Andy Rooney dies..........
Andy Rooney was America's bemused uncle, spouting homespun wisdom weekly at the end of "60 Minutes," a soupcon of topical relief after the news magazine's harder-hitting segments.
Longtime CBS commentator, humorist, writer and beloved curmudgeon Andy Rooney died Friday night at the age of 92, only weeks after his last appearance on the news magazine program "60 Minutes," where he had enjoyed a 33-year run.
Peering at viewers through bushy eyebrows across his desk, Mr. Rooney might start out, seemingly at random, "Did you ever notice that…" and he was off, riffing on pencils, pies, parking places, whatever. Then he was done, slightly cranky revelations delivered in a neat three-minute package.
Mr. Rooney, who died Friday night at age 92, was a reporter and writer-producer for television for decades before landing in 1978 on "60 Minutes." To his consternation, the show made him into a celebrity.
He created over 1,000 of his mini-essays for "60 Minutes"—many inviting viewers to look anew at some mundane object. He once proposed National Wastebasket Day in honor of its inventor.
For an irascible man of so many opinions, it was remarkable that Mr. Rooney offended so few viewers. At one point in 1990, he was suspended for some apparently offhand comments about homosexuality and race. By the time he was reinstated a month later (delivering an ardent apology), ratings at "60 Minutes" had declined by 20%.
A native of Albany, N.Y., Mr. Rooney worked briefly in his teens as a copyboy for the Albany Knickerbocker News. He was drafted into the Army while attending Colgate University, and on the strength of his journalistic experience was assigned to work for the GI newspaper Stars and Stripes.
In one early dispatch, "How It Feels to Bomb Germany," he wrote about riding in a Flying Fortress nicknamed the Banshee during an Allied assault on the port city of Wilhelmshaven. German fighter planes raked the bomber with machine-gun fire, but the crew got back safely.
"The Banshee had what the crew called 'a quiet trip,' " Mr. Rooney concluded. "I don't want to go on a noisy one."
After the war, Mr. Rooney wrote books about being an air gunner, a history of Stars and Stripes, and in one of his strongest journalistic reports, an account of U.S. occupying forces in Germany that criticized American servicemen for abusing German citizens.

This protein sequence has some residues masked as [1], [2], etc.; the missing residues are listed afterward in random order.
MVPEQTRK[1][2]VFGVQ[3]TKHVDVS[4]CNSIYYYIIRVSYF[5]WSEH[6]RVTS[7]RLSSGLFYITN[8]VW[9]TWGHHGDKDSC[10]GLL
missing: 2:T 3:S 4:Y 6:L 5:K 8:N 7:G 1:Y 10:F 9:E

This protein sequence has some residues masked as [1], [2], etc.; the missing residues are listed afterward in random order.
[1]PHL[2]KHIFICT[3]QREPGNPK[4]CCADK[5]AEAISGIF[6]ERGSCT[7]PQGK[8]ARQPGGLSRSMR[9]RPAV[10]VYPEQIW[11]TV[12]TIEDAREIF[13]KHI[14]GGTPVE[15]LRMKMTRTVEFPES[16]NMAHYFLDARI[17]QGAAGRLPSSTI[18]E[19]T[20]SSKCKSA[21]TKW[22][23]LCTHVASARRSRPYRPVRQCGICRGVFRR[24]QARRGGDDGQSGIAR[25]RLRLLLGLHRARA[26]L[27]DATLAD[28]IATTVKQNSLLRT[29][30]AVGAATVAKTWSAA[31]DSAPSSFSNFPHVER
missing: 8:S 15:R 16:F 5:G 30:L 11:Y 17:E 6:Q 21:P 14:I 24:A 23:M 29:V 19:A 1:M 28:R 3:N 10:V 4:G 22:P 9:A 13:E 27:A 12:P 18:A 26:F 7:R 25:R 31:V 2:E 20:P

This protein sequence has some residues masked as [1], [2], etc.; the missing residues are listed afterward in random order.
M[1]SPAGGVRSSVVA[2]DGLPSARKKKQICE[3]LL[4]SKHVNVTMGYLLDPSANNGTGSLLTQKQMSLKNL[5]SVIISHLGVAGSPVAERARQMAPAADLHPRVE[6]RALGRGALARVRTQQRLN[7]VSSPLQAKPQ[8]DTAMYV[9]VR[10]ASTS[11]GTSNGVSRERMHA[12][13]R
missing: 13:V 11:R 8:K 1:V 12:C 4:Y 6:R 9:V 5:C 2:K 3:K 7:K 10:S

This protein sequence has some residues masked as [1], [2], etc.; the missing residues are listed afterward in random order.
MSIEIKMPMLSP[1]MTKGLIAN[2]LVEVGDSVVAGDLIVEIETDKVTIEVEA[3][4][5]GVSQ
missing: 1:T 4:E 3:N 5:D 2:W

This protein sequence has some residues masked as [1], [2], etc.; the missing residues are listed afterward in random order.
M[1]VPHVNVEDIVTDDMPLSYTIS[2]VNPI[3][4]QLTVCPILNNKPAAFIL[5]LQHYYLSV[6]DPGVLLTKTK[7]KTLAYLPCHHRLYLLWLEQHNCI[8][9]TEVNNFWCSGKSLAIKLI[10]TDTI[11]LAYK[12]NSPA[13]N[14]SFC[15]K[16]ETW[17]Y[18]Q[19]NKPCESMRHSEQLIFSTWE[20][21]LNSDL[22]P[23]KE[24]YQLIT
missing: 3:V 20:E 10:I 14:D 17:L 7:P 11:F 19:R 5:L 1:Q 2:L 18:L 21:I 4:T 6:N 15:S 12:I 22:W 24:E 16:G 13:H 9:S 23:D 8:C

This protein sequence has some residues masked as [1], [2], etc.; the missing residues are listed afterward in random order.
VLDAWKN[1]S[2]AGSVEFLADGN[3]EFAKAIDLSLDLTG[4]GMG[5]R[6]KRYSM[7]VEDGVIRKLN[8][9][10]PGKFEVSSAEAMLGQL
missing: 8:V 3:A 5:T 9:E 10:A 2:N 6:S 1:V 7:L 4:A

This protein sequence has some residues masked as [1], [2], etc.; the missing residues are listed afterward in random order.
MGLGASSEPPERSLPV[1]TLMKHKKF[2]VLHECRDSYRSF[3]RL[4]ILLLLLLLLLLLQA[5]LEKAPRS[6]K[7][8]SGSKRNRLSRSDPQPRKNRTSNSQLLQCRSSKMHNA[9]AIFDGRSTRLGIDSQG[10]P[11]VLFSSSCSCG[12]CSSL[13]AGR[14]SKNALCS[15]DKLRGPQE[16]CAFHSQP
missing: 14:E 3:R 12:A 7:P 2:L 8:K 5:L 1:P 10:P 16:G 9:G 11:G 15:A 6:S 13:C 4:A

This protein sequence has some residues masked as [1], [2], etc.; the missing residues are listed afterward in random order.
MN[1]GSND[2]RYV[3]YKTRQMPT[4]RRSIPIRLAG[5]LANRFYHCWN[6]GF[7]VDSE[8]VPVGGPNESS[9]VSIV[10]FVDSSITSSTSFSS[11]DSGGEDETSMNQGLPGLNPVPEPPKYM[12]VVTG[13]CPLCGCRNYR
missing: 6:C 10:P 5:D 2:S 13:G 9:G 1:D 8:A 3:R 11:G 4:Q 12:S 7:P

After struggling to make ends meet as a freelancer, Mr. Rooney took a job writing for Arthur Godfrey's radio and television shows on CBS, and later wrote for the whole stable of CBS stars, including Garry Moore and Victor Borge.
In the 1960s, he wrote and produced TV news specials and topical essays, often narrated by CBS newsman Harry Reasoner. Mr. Rooney left in protest in 1970 when the network refused to broadcast his "Essay on War," moving briefly to Public Broadcasting Service and ABC. He returned to CBS and began narrating his own quirky news specials, including "Mr. Rooney Goes to Washington," which focused on things like the number of buildings the government owns and the fare at the congressional dining room.
Mr. Rooney had occasionally contributed to "60 Minutes" when in 1978 he was called on by the show's executive producer, Don Hewitt, to be a temporary replacement for a segment called "Point Counterpoint." One of his first segments saw him visit Pottstown, Pa., home of Mrs. Smith's Pies. He discovered there was no Mrs. Smith.
Mr. Rooney hunkered down for what turned out to be a 33-year run at "60 Minutes." In addition to his weekly TV spot, he wrote a syndicated newspaper column and collected his columns and scripts in best-selling books.
They don't make them like that anymore.... Guy's like him and Paul Harvey were so very talented.